Wednesday, February 08, 2006

Do iPod earbuds cause problems? - My wife got ink today in the P-G.

My wife got some ink in today's P-G.
Do iPod earbuds cause problems?: "Dr. Catherine Palmer, director of audiology at the Eye and Ear Institute at the University of Pittsburgh Medical Center, said the personal responsibility defense breaks down, however, when talking about children.

'People often don't know when they're doing damage to their ears because your ears don't just start bleeding. It's an insidious kind of slow process,' she said.

'We don't limit the sales of any of these devices by age in this country, so we kind of expect kids to be responsible.'

Dr. Palmer and others still said common sense is the best policy, especially for parents. If they can hear music from a child's earphones more than a yard away, it is too loud. Children should also be warned about turning up their iPods -- and other music devices -- to overcome ambient noise in buses or other commonly loud places.

To be absolutely safe, UPMC will make a mold of a patient's ears and make headphones that cancel out most outside noise, allowing music to be played more quietly. They cost between $70 and $120. The hospital will also check decibel outputs of music devices."

My wife and sweetheart (Feb 14 is almost here), is Catherine V. Palmer, Ph.D., Director of Audiology at UPMC's Eye and Ear Institute -- and -- she has a joint appointement with the Univ. of Pittsburgh School of Health and Rehab Sciences.

Taking care of your health is a good thing.

Using common sense is a good thing too.

And, going out of our way to take care of the kids, with special hand holding is also a good thing as well.

So, rock on, with fidelity, and within normal limits.

2 comments:

Anonymous said...

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Do iPod earbuds cause problems?

Wednesday, February 08, 2006
By Timothy McNulty, Post-Gazette Staff Writer




The iPod's earbuds are raising concern in medical circles.
Click photo for larger image.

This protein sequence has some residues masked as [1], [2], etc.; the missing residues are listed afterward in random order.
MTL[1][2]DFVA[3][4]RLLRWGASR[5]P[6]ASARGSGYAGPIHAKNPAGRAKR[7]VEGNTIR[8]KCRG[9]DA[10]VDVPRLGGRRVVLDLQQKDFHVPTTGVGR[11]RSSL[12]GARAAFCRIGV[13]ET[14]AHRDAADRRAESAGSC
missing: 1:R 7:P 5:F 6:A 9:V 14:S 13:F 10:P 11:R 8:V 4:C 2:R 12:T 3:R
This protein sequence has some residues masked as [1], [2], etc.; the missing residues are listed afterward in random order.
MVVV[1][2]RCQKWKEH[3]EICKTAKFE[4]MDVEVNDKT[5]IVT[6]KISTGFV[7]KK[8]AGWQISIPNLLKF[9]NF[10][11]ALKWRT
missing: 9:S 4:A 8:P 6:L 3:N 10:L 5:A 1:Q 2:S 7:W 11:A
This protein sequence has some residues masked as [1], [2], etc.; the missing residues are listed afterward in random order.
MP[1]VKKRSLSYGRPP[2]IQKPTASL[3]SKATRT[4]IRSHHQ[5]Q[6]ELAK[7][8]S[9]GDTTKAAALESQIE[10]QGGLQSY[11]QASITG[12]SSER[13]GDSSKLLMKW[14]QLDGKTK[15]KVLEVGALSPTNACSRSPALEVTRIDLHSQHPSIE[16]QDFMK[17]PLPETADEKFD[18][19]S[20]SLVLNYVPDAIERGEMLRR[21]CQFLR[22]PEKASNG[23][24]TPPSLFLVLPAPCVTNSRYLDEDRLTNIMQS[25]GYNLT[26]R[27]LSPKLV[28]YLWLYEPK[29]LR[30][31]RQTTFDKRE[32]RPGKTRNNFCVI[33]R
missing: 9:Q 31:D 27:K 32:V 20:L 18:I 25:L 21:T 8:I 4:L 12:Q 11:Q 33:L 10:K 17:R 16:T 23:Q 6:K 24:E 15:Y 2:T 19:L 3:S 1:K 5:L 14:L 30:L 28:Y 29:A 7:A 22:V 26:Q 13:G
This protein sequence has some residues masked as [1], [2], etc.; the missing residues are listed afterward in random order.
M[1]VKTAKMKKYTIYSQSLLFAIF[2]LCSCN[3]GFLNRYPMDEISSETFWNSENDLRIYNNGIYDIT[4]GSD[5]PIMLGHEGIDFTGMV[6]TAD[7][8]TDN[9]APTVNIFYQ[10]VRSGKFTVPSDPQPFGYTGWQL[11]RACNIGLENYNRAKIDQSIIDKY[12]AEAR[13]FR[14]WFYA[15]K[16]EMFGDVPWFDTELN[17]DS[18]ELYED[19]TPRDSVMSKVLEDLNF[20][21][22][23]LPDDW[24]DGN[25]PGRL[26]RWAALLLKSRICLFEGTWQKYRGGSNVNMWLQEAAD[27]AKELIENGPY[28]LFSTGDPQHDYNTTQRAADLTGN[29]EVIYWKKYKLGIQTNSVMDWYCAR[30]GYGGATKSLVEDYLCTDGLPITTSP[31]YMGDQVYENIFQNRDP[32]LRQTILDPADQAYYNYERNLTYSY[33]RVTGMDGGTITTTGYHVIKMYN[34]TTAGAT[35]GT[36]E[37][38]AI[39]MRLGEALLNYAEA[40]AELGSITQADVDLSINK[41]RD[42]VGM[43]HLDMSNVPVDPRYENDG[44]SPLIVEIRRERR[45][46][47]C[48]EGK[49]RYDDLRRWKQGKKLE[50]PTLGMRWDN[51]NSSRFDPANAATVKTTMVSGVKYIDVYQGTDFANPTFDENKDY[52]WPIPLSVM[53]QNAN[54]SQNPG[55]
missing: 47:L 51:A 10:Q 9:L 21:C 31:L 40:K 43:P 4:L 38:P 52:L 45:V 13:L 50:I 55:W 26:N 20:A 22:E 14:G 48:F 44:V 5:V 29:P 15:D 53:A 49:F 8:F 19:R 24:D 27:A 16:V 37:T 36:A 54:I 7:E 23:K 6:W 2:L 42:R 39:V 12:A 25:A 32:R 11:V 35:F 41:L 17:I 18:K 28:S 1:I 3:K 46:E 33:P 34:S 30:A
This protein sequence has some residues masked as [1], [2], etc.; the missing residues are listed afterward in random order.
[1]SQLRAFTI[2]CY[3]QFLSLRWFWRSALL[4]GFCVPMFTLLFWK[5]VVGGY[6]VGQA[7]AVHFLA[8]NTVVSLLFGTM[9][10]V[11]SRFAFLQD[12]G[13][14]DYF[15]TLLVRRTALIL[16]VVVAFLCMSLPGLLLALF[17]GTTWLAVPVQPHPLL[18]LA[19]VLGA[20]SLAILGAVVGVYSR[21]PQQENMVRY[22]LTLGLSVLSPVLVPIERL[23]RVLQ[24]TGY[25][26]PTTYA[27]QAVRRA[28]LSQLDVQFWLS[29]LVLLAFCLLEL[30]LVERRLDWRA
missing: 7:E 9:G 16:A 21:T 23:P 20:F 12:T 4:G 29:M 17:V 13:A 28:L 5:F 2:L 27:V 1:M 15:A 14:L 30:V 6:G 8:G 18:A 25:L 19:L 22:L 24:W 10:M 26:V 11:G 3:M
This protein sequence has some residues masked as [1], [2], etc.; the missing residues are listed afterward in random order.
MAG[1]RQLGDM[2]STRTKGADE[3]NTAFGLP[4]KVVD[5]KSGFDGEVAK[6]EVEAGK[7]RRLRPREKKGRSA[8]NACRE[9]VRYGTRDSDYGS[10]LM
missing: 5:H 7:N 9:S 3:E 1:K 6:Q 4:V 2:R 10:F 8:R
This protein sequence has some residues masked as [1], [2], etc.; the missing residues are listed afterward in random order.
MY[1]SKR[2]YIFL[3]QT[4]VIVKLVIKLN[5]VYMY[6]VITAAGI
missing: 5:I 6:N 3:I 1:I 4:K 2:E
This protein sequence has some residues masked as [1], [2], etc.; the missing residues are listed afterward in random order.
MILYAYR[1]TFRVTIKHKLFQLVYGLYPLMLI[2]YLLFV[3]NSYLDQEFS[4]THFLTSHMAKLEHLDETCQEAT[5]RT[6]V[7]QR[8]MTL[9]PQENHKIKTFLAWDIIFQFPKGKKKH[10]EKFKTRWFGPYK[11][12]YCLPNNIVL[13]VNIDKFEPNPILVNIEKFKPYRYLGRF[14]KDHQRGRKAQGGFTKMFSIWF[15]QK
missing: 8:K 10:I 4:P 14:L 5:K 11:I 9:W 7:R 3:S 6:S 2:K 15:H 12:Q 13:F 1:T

Related Coverage:

MP3 players raise hearing loss concerns (01/11/06)

About People: Lohan recovering; Who guitarist says guard your ears (01/05/06)


A federal lawsuit filed against Apple Computer Inc., paired with worries aired by Who guitarist Pete Townshend and others, is once again raising questions about permanent hearing damage from iPods and other portable music devices.

The same hearing loss questions sprouted after the Sony Walkman got big in the 1980s and before that, portable boom boxes. The concerns have started again with the iPod, due to its popularity (Apple sold an estimated 14 million during the holiday shopping season) and because the white headphones packaged with the device are "earbuds," which are inserted directly into the ear.

The answer to the hearing concerns from most doctors is the same one given before: When you're using your ears, also use your head.

"There is a concern that using headphones that go deep into the ear canal may be more likely to cause hearing loss, but we don't have any really good studies right now," said Dr. Douglas Chen, the director of the Hearing and Balance Center at Allegheny General Hospital on the North Side.

"If there is a ringing and buzzing in your ears, it means you're playing it too loud. ... If you hear noise after using your headphones or things are a little muffled, then you know you're probably playing it too loud."

A Louisiana man filed a class action suit in U.S. District Court in Northern California Jan. 31, saying Apple allows the iPod to play too loudly, leading to possible hearing loss in users.